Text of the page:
Management Takes Command

Aurora Galán 

Management is the least visible part of a project, besides the weakest link of the chain. Project management refers to a fundamental matter: the ‘weaving’ of a process that makes it possible to pass the baton of a new infrastructure, as planned and without pain, to the direct users and to society.

That there are phases, activities, and agents involved in the development of a project ensures that the project will move forward, but not that the process will be organized in a way that leads to a predictable, desirable, and controllable result.

Defining the investment or the objectives and putting infrastructure to use are the two phases that give direction to the development of a project. They are the phases where creativity is at its most uncontrolled, and for this reason, they should be given utmost attention in project management.

Building and designing are only two phases of a larger mechanism, and being aware of this helps us give more accurate answers. They are the most visible phases of the mechanism, and the ones which should get all the attention of the architect.

A project is successful if it has been well managed. When a project fails, there are sure to have been errors in management. This affects design and quality because part of the management process involves choosing the right designers, writing out the contract correctly, defining requirements and needs, respecting the concept of design, and keeping to it throughout the process, and sometimes also sacrificing its materialization.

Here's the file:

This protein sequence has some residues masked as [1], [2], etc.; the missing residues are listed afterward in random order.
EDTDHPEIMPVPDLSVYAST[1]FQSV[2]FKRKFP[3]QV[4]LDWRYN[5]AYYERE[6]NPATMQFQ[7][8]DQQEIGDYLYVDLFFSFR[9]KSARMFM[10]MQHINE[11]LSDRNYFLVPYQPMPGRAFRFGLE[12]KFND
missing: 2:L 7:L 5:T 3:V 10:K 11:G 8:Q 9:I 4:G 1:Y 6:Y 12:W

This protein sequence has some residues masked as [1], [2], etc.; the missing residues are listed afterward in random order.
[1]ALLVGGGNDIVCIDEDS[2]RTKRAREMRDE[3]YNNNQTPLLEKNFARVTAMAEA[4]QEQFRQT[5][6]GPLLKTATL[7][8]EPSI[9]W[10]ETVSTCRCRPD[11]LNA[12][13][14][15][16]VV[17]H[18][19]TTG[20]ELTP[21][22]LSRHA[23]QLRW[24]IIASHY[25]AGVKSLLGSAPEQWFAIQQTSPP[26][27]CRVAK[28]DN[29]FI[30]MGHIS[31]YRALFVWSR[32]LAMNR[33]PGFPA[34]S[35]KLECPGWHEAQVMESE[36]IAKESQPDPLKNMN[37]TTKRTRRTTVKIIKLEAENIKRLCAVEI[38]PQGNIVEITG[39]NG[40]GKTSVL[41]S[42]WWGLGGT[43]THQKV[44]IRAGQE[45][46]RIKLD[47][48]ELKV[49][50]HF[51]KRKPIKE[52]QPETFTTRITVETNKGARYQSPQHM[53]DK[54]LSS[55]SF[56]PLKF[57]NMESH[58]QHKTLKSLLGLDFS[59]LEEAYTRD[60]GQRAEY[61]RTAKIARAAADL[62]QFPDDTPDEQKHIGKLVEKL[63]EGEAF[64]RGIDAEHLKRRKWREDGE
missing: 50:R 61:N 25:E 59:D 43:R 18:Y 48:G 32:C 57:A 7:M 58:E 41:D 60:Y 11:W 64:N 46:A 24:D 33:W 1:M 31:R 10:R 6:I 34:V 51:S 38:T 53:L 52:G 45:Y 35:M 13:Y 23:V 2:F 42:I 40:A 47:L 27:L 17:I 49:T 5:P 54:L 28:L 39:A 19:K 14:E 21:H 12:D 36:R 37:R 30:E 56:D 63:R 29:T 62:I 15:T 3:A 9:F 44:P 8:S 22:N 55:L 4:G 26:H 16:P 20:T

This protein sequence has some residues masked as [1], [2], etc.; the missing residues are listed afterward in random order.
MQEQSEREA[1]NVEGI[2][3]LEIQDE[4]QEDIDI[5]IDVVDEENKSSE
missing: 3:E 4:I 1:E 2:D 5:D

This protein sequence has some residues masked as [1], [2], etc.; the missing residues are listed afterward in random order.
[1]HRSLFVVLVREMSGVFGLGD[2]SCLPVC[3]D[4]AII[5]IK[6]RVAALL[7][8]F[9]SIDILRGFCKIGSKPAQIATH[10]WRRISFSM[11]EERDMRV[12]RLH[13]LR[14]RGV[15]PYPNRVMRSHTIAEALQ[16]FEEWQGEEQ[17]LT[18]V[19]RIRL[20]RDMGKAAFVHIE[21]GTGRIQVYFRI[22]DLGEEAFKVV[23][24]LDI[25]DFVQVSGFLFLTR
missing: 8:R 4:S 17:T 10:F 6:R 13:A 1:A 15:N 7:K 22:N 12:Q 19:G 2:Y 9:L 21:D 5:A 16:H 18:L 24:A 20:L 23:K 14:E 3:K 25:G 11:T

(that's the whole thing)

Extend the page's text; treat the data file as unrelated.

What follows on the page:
Project management is a chain of decisions that begins when intentions to address a detected need begin to be plotted and have the potential to result in the construction of a new infrastructure. This happens within an organization, and this organization will be the leading actor. The work of materializing the new infrastructure is intense but limited in time, and new resources are in order. So the developer resorts to outsourcing, and specialized teams are brought in to complement the organization. These teams are dimensioned and structured in accordance with the needs and possibilities of the client and its culture, and they join the organization when asked to, in any of the phases. Moreover, the work culture of the client will condition the result.

Project management can be practiced from inside or outside an organization, in the extreme case with a specialized team hired to provide know-how, procedures, and experience with the aim of meeting the objectives.

Indispensable in project management are objectives, a strategy, leadership, an organized team, and procedures for efficient development of all activities. There will always be uncertainties, problems, and surprises along the way. The idea is to manage a dynamic process for the organization, a process which varies with every project (especially if management is international, with actors from different countries and cultures).

Managing projects involves managing tensions and conflicting interests, generating a shared vision, and it involves managing changes and risks, and managing communications between different parties. It involves working with specialists in many fields and maintaining an interdisciplinary perspective and perception of the process as a whole.

The task requires the humility, the ‘invisibility,’ the confidentiality, and the capacity to direct and orient group work. Project management is team, team, and team, with strong doses of reality, efficiency, resilience, and compromise. Finding the way to progress amid resistant or unforeseen forces has got to be the most creative part of project management.

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